For their part, oil industry spokespeople argued against emissions caps, falsely touting their environmental responsibility and alleging that capping Bay Area refining capacity would simply push production to less regulated refineries elsewhere. Supporters of the caps reminded BAAQMD board members that California's demand for fossil fuel products will necessarily decrease sharply in order to meet the state's target of reducing greenhouse gas emissions by to 40% of 1990 levels by 2030 – and possibly beyond.

The meeting as a whole was tense. The BAAQMD staff had made last-minute changes to the rule, allowing significant wiggle room for certain refineries to actually increase their greenhouse gas pollution by as much as 23% above current operating levels. They also limited the time available for public comment and cut off speakers mid-sentence.

"The perfect should not be the enemy of the good," various BAAQMD board members offered. Chairwoman Liz Kniss remarked that "sausage is difficult, but it does taste good in the end" in an attempt to push a vote in favor of the staff's weakened proposal.

These statements drew eye rolls and anger. Creating a "softer" cap on refinery emissions is not "good". It allows for worse air pollution, more asthma, and faster climate change. It allows oil refineries to increase their greenhouse gas emissions and their production levels irrespective of the damages caused.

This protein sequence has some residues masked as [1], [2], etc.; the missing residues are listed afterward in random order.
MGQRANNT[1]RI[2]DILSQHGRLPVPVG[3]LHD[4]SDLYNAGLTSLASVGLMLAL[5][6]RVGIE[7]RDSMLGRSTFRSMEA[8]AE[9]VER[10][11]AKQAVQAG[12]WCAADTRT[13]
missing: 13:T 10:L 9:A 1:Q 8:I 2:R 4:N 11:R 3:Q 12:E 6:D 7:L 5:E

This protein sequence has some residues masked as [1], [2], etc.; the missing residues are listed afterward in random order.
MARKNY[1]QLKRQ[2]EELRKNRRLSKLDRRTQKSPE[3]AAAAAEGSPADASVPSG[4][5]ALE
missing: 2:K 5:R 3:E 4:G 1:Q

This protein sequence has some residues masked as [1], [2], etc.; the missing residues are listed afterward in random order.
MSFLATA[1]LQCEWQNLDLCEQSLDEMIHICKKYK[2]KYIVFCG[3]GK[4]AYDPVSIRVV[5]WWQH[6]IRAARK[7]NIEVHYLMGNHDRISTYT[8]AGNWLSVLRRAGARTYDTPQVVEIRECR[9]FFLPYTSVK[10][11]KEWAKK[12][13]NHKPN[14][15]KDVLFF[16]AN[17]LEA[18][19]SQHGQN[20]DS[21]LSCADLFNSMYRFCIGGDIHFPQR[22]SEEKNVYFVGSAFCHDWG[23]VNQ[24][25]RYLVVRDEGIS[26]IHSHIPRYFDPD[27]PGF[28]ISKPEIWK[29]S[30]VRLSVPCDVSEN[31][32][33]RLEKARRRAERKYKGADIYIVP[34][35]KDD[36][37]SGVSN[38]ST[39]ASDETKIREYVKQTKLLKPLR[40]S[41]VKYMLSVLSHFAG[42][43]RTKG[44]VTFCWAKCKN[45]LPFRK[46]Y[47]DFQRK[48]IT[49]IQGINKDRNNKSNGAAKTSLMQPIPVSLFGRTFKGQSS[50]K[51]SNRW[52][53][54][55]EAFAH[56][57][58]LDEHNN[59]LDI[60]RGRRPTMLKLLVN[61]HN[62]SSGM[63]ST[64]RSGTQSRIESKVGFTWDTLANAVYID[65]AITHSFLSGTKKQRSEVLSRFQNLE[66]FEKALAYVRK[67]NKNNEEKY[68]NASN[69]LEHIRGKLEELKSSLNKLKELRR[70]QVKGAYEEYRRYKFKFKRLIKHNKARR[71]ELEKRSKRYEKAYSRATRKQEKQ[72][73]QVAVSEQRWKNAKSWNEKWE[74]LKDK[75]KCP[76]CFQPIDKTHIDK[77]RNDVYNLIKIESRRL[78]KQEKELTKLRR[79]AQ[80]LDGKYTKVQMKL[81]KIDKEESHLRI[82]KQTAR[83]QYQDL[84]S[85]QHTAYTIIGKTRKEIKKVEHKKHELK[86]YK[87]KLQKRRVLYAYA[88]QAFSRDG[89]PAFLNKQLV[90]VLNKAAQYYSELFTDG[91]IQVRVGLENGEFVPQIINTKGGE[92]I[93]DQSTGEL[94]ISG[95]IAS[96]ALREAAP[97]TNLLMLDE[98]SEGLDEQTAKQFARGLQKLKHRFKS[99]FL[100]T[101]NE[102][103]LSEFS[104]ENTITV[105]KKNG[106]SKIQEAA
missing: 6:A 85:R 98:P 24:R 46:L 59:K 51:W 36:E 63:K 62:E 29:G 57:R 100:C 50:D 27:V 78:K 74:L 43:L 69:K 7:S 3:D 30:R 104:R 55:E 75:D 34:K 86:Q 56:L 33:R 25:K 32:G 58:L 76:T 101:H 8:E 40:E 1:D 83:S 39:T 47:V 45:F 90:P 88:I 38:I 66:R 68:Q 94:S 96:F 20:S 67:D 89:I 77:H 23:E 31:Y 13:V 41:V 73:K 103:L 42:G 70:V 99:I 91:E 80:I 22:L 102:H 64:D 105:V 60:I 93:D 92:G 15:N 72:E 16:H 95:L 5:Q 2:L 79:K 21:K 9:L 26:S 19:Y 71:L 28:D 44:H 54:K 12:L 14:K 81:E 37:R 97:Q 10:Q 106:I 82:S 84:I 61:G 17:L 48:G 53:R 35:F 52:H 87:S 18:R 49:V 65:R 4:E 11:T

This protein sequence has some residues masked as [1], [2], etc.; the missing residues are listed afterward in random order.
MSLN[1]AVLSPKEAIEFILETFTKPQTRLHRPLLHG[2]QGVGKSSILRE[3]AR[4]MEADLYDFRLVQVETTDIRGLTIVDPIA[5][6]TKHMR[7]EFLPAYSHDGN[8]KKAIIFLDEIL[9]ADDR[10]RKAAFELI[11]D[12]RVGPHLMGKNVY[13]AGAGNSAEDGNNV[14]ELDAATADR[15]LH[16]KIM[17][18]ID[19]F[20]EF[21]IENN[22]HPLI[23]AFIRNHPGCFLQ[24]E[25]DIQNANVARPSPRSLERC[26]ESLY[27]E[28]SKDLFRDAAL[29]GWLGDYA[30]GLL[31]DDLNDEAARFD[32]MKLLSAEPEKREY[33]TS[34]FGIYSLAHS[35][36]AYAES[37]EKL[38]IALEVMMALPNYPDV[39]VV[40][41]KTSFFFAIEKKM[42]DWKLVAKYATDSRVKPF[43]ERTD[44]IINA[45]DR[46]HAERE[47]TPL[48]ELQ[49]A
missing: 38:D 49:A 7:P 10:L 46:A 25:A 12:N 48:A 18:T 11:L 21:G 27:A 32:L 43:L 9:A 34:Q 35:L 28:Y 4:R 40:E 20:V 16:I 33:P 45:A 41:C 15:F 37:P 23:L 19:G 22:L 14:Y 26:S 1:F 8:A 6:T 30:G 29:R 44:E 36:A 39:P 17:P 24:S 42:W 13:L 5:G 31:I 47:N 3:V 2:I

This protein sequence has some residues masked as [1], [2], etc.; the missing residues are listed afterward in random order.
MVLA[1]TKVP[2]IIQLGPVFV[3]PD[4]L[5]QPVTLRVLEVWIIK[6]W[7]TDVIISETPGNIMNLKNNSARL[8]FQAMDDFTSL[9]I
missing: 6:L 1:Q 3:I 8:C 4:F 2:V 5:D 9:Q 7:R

The oil industry's hunger for never-ending growth is also fueling the continued expansion of the fossil-fuel frontier in remote corners of the Amazon, North American tar sands mining sites, the Arctic Ocean, the mouth of the Amazon River in Brazil and countless other places. We are already fundamentally altering the earth's geography and ecosystems and leaving an irreversible trail of devastation.

California cannot be a climate leader while burning oil extracted from the Amazon rainforest and expanding its oil refineries. California cannot be a social justice leader as long as so many of its residents live, work, and play in areas with significant air pollution.

Imposing a hard cap on the quantity of greenhouse gases Bay Area oil refineries can emit is by no means a panacea to the global climate crisis. Nonetheless, it is extremely important as an acknowledgment that the impacts of the the oil and gas industry – human rights violations, deforestation, air pollution and irreparable harm to Mother Earth – cannot be allowed to grow further.

After hours of public comment, the board opted to table the weakened proposal until a future meeting, citing procedural issues. Community advocates let out a collective sigh of both relief and frustration. On one hand, we had more time to push it to adopt stronger greenhouse gas caps. On the other hand, we still did not have an immediate backstop against further fossil fuel expansion and destruction.